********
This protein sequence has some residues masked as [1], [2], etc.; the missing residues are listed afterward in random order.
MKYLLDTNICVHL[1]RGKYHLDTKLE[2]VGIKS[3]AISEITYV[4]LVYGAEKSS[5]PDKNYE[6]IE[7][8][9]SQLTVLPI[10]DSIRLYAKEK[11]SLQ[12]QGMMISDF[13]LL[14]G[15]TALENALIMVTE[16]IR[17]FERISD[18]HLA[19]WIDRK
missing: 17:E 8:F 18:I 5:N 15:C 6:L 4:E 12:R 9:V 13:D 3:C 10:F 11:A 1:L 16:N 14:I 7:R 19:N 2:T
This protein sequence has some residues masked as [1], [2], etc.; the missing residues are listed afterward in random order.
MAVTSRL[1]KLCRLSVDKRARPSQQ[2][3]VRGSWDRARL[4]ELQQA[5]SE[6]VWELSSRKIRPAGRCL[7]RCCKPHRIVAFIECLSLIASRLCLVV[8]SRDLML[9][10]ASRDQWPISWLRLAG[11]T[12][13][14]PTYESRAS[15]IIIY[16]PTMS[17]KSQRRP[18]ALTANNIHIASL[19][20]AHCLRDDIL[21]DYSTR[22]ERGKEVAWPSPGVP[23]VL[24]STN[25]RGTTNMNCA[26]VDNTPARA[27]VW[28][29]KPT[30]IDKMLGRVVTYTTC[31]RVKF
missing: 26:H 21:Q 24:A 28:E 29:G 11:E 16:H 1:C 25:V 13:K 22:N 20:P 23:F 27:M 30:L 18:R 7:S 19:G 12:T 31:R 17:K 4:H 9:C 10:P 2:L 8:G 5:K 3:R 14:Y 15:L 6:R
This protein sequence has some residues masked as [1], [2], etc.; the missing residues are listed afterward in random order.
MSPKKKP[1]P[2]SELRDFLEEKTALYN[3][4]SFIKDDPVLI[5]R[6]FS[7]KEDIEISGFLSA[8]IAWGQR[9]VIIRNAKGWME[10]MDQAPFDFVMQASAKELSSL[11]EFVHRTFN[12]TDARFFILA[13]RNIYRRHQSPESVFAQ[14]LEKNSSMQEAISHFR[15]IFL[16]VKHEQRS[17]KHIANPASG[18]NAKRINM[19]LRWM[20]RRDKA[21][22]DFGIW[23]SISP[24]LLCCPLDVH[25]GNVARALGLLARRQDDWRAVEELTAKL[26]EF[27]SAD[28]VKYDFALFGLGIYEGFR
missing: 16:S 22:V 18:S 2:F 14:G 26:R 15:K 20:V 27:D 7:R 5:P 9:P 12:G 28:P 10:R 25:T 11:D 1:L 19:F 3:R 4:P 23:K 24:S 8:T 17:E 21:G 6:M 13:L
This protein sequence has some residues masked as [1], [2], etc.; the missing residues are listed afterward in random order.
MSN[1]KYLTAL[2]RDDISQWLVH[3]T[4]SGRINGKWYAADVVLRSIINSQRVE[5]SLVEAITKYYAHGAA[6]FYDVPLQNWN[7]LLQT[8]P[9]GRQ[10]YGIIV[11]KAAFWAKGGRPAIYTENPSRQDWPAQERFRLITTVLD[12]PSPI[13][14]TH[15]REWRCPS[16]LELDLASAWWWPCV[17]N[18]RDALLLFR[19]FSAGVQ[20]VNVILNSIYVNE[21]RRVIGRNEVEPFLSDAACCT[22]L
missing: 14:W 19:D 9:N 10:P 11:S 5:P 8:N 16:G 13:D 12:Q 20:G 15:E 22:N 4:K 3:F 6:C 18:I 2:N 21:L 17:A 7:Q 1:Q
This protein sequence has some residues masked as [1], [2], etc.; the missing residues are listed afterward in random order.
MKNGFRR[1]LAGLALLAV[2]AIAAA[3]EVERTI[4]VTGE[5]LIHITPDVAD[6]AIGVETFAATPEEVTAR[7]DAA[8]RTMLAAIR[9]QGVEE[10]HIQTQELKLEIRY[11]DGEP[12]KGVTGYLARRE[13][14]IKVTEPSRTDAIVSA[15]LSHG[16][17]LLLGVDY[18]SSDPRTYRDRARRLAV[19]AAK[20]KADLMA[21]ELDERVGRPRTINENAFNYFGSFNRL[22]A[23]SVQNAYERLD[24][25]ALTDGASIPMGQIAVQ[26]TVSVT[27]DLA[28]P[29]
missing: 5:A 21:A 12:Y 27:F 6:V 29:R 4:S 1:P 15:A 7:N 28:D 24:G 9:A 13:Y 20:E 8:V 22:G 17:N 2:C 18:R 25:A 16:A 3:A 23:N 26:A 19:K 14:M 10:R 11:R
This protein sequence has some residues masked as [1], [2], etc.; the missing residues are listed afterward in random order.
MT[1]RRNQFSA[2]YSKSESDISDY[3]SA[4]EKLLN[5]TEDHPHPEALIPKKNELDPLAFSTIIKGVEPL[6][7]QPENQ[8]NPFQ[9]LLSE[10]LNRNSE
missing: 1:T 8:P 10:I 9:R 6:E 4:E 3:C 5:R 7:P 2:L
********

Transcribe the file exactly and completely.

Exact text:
This protein sequence has some residues masked as [1], [2], etc.; the missing residues are listed afterward in random order.
MKYLLDTNICVHL[1]RGKYHLDTKLE[2]VGIKS[3]AISEITYV[4]LVYGAEKSS[5]PDKNYE[6]IE[7][8][9]SQLTVLPI[10]DSIRLYAKEK[11]SLQ[12]QGMMISDF[13]LL[14]G[15]TALENALIMVTE[16]IR[17]FERISD[18]HLA[19]WIDRK
missing: 17:E 8:F 18:I 5:N 15:C 6:L 4:E 12:R 9:V 13:D 3:C 10:F 11:A 1:L 16:N 14:I 7:R 19:N 2:T
This protein sequence has some residues masked as [1], [2], etc.; the missing residues are listed afterward in random order.
MAVTSRL[1]KLCRLSVDKRARPSQQ[2][3]VRGSWDRARL[4]ELQQA[5]SE[6]VWELSSRKIRPAGRCL[7]RCCKPHRIVAFIECLSLIASRLCLVV[8]SRDLML[9][10]ASRDQWPISWLRLAG[11]T[12][13][14]PTYESRAS[15]IIIY[16]PTMS[17]KSQRRP[18]ALTANNIHIASL[19][20]AHCLRDDIL[21]DYSTR[22]ERGKEVAWPSPGVP[23]VL[24]STN[25]RGTTNMNCA[26]VDNTPARA[27]VW[28][29]KPT[30]IDKMLGRVVTYTTC[31]RVKF
missing: 26:H 21:Q 24:A 28:E 29:G 11:E 16:H 1:C 25:V 13:K 22:N 20:P 23:F 27:M 30:L 18:R 7:S 19:G 12:T 31:R 17:K 4:H 9:C 10:P 2:L 8:G 5:K 3:R 14:Y 15:L 6:R
This protein sequence has some residues masked as [1], [2], etc.; the missing residues are listed afterward in random order.
MSPKKKP[1]P[2]SELRDFLEEKTALYN[3][4]SFIKDDPVLI[5]R[6]FS[7]KEDIEISGFLSA[8]IAWGQR[9]VIIRNAKGWME[10]MDQAPFDFVMQASAKELSSL[11]EFVHRTFN[12]TDARFFILA[13]RNIYRRHQSPESVFAQ[14]LEKNSSMQEAISHFR[15]IFL[16]VKHEQRS[17]KHIANPASG[18]NAKRINM[19]LRWM[20]RRDKA[21][22]DFGIW[23]SISP[24]LLCCPLDVH[25]GNVARALGLLARRQDDWRAVEELTAKL[26]EF[27]SAD[28]VKYDFALFGLGIYEGFR
missing: 16:S 22:V 18:S 2:F 14:G 26:R 15:K 20:V 27:D 7:R 5:P 9:P 12:G 28:P 10:R 25:T 11:D 1:L 19:F 3:R 4:P 23:K 24:S 8:T 17:E 21:G 6:M 13:L
This protein sequence has some residues masked as [1], [2], etc.; the missing residues are listed afterward in random order.
MSN[1]KYLTAL[2]RDDISQWLVH[3]T[4]SGRINGKWYAADVVLRSIINSQRVE[5]SLVEAITKYYAHGAA[6]FYDVPLQNWN[7]LLQT[8]P[9]GRQ[10]YGIIV[11]KAAFWAKGGRPAIYTENPSRQDWPAQERFRLITTVLD[12]PSPI[13][14]TH[15]REWRCPS[16]LELDLASAWWWPCV[17]N[18]RDALLLFR[19]FSAGVQ[20]VNVILNSIYVNE[21]RRVIGRNEVEPFLSDAACCT[22]L
missing: 14:W 19:D 9:N 10:P 11:S 5:P 8:N 16:G 13:D 12:Q 20:G 15:E 22:N 4:K 3:F 6:C 18:I 2:N 21:L 17:A 7:Q 1:Q
This protein sequence has some residues masked as [1], [2], etc.; the missing residues are listed afterward in random order.
MKNGFRR[1]LAGLALLAV[2]AIAAA[3]EVERTI[4]VTGE[5]LIHITPDVAD[6]AIGVETFAATPEEVTAR[7]DAA[8]RTMLAAIR[9]QGVEE[10]HIQTQELKLEIRY[11]DGEP[12]KGVTGYLARRE[13][14]IKVTEPSRTDAIVSA[15]LSHG[16][17]LLLGVDY[18]SSDPRTYRDRARRLAV[19]AAK[20]KADLMA[21]ELDERVGRPRTINENAFNYFGSFNRL[22]A[23]SVQNAYERLD[24][25]ALTDGASIPMGQIAVQ[26]TVSVT[27]DLA[28]P[29]
missing: 5:A 21:A 12:Y 27:F 6:V 29:R 4:S 1:P 15:A 7:N 28:D 24:G 9:A 13:Y 20:E 8:V 22:G 17:N 2:C 18:R 25:A 16:A 3:A 23:N 26:A 19:K 14:M 10:R 11:R
This protein sequence has some residues masked as [1], [2], etc.; the missing residues are listed afterward in random order.
MT[1]RRNQFSA[2]YSKSESDISDY[3]SA[4]EKLLN[5]TEDHPHPEALIPKKNELDPLAFSTIIKGVEPL[6][7]QPENQ[8]NPFQ[9]LLSE[10]LNRNSE
missing: 1:T 8:P 10:I 9:R 6:E 4:E 3:C 5:R 7:P 2:L